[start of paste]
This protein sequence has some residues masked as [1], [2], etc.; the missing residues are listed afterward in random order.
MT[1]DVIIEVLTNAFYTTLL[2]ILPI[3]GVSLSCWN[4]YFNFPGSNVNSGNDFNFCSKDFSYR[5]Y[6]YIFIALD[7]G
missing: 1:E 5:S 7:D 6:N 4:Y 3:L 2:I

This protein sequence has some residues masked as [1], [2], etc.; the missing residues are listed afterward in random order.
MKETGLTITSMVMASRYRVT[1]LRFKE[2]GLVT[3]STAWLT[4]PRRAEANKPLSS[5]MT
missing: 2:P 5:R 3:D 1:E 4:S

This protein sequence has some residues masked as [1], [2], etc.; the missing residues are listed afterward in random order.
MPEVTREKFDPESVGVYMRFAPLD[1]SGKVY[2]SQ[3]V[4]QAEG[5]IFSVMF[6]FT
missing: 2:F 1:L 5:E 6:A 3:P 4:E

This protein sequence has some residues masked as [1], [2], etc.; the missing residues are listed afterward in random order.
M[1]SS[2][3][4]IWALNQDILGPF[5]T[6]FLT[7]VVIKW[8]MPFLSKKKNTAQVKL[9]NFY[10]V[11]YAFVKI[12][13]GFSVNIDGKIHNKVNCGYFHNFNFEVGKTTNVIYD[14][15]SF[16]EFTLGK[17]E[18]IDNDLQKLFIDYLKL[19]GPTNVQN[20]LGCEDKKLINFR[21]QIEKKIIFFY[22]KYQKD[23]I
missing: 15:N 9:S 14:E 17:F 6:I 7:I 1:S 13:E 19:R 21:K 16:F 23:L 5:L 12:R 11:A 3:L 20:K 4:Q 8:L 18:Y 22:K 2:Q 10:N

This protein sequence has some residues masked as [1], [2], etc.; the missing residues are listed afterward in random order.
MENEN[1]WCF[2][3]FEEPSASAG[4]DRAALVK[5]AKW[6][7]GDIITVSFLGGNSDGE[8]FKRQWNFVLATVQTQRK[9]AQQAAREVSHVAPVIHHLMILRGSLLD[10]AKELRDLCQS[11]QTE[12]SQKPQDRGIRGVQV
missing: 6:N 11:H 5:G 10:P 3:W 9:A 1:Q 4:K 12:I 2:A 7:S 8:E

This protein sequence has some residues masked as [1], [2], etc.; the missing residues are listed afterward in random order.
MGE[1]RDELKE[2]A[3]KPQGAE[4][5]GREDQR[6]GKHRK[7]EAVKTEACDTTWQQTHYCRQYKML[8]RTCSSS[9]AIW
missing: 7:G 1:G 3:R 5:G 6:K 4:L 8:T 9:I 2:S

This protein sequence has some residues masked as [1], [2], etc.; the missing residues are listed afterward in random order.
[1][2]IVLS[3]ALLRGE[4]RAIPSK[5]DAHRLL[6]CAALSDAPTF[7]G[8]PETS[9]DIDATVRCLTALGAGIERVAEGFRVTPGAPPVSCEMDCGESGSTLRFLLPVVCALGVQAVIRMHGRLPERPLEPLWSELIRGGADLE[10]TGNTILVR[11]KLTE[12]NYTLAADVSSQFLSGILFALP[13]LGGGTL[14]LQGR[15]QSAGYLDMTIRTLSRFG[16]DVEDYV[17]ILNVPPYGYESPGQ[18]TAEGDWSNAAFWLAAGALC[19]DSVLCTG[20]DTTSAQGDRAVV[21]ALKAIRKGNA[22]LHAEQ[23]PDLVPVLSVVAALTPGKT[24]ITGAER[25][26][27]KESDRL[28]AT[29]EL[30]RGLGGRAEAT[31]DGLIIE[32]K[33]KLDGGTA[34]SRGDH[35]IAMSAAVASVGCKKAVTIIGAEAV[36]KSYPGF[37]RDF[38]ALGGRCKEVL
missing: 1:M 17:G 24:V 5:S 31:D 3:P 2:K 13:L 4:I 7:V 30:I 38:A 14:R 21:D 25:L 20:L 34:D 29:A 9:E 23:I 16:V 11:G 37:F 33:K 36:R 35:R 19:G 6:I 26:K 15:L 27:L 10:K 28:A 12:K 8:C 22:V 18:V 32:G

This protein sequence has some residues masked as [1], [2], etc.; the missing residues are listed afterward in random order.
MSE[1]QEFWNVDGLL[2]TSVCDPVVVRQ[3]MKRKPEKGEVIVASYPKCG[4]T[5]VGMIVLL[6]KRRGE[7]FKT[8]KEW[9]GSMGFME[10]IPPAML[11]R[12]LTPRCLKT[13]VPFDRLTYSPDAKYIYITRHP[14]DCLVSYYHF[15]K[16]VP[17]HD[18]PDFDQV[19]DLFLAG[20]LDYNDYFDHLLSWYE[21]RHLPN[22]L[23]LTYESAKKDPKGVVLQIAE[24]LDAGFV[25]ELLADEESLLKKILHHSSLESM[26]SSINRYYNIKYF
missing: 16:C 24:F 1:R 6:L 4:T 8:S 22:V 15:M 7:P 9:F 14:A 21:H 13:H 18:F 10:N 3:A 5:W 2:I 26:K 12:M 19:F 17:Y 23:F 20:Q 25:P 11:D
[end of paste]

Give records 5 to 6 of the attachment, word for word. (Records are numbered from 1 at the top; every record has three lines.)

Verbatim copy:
This protein sequence has some residues masked as [1], [2], etc.; the missing residues are listed afterward in random order.
MENEN[1]WCF[2][3]FEEPSASAG[4]DRAALVK[5]AKW[6][7]GDIITVSFLGGNSDGE[8]FKRQWNFVLATVQTQRK[9]AQQAAREVSHVAPVIHHLMILRGSLLD[10]AKELRDLCQS[11]QTE[12]SQKPQDRGIRGVQV
missing: 6:N 11:H 5:G 10:P 3:W 9:A 1:Q 4:K 12:I 2:A 7:S 8:E

This protein sequence has some residues masked as [1], [2], etc.; the missing residues are listed afterward in random order.
MGE[1]RDELKE[2]A[3]KPQGAE[4][5]GREDQR[6]GKHRK[7]EAVKTEACDTTWQQTHYCRQYKML[8]RTCSSS[9]AIW
missing: 7:G 1:G 3:R 5:G 6:K 4:L 8:T 9:I 2:S